(Roughly) Daily

“Knowledge is not simply another commodity. On the contrary. Knowledge is never used up. It increases by diffusion and grows by dispersion.”*…

 

Bacon

Six Degrees of Francis Bacon is a digital reconstruction of the early modern social network that scholars and students from all over the world can collaboratively expand, revise, curate, and critique. Unlike published prose, Six Degrees is extensible, collaborative, and interoperable: extensible in that people and associations can always be added, modified, developed, or, removed; collaborative in that it synthesizes the work of many scholars; interoperable in that new work on the network is put into immediate relation to previously studied relationships.

This website is hosted by Carnegie Mellon University Libraries, and data is available for download both on this site and as part of the Folger Shakespeare Library’s digital collections

While the new Six Degrees of Francis Bacon interface is designed specifically for researchers of early modern Britain, it also confronts many of the challenges that humanists in general now face in the contexts of data visualization, crowdsourcing, user experience, and graphic design…

The Six Degrees of Francis Bacon project is dedicated primarily to the social networks of early modern Britain, 1500-1700, but in order to support scholars and students of historical social networks more broadly, the project team, with critical support from the National Endowment for the Humanities, will soon release freely available website code on Github under an Open Source License for modification and reuse…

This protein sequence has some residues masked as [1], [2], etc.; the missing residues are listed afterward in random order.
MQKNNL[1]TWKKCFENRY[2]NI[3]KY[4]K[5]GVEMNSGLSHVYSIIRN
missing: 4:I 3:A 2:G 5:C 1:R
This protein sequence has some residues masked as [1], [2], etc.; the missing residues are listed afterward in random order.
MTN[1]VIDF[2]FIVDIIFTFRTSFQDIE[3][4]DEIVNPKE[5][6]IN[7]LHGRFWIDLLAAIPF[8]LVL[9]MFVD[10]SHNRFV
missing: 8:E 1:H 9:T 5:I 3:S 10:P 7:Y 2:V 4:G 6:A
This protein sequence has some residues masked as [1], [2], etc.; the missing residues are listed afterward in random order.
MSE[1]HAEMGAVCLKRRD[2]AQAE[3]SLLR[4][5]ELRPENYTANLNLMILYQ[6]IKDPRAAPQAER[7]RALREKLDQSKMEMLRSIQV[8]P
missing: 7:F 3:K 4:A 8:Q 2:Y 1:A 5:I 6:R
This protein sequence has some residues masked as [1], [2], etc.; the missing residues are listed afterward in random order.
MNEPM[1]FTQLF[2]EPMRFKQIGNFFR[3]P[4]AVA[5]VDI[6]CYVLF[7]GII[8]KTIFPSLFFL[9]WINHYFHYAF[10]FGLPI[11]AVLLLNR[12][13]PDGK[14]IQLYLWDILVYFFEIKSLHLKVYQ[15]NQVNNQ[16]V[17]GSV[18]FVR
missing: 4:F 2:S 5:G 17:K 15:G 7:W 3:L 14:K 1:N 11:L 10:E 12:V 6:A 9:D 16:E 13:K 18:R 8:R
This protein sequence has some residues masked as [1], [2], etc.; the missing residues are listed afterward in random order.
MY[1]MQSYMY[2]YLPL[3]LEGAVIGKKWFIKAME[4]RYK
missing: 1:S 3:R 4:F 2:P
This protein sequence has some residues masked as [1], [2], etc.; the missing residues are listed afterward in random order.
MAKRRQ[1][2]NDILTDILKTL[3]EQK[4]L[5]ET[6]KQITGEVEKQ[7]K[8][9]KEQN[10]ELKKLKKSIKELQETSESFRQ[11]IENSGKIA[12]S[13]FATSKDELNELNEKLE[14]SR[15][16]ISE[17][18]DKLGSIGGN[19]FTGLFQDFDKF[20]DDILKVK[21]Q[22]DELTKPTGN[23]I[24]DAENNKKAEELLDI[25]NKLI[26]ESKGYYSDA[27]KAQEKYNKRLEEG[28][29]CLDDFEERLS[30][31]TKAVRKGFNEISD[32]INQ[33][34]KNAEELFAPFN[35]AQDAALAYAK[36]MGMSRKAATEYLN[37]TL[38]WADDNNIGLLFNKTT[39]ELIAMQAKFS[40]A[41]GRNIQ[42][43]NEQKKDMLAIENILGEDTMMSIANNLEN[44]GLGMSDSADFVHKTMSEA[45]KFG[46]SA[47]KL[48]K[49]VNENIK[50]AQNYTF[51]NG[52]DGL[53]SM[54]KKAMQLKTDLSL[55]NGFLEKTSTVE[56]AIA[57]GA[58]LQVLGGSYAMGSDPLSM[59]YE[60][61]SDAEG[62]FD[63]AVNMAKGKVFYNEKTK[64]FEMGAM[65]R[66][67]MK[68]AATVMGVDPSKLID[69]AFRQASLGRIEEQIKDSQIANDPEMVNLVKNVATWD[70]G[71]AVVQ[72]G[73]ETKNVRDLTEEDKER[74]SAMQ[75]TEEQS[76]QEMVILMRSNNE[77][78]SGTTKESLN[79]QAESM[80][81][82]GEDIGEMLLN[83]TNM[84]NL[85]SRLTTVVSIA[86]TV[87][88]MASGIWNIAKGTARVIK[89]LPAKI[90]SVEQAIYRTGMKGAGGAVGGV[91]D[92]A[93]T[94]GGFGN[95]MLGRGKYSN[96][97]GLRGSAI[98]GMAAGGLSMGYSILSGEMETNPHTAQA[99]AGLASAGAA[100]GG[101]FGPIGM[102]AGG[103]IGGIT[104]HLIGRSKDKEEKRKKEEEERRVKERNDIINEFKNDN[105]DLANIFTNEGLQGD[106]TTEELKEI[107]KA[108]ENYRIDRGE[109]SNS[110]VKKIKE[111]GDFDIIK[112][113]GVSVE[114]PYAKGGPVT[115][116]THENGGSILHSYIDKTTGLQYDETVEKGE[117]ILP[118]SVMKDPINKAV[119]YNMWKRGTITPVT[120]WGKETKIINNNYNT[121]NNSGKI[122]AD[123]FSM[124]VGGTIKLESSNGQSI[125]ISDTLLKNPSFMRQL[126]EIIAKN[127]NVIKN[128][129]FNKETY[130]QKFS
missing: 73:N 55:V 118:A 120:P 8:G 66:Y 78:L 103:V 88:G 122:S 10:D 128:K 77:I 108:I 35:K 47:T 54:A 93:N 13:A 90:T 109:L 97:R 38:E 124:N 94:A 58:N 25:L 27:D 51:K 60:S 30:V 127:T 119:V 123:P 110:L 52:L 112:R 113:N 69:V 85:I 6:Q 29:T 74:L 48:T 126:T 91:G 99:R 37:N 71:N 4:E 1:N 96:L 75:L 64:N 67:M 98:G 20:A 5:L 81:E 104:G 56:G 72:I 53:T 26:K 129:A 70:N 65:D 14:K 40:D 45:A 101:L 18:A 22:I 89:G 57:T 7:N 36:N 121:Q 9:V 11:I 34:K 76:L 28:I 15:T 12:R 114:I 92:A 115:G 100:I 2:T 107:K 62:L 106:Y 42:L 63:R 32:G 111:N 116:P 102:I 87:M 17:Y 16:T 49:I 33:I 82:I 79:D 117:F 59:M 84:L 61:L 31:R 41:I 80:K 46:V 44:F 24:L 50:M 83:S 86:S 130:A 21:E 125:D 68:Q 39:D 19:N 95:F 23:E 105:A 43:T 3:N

A dynamic, collaborative recreating of the connections through which knowledge was shared in early modern England, and a template for digital humanties scholars in other fields/eras– from Project Director Christopher Warren (@ChrisVVarren) and his colleagues at Carnegie Mellon, “Six Degrees of Francis Bacon.”

* Daniel J. Boorstin

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As we channel E.M. Forster, we might recall that it was on this date in 1864 that Oxford mathematician and amateur photographer Rev. Charles Lutwidge Dodgson– aka Lewis Carroll– delivered a handwritten and hand-illustrated manuscript called “Alice’s Adventures Under Ground” to 10-year-old Alice Liddell.  The original (on display at the British Library) was the basis of Alice’s Adventures in Wonderland… which was published exactly one year later, on this date in 1865.

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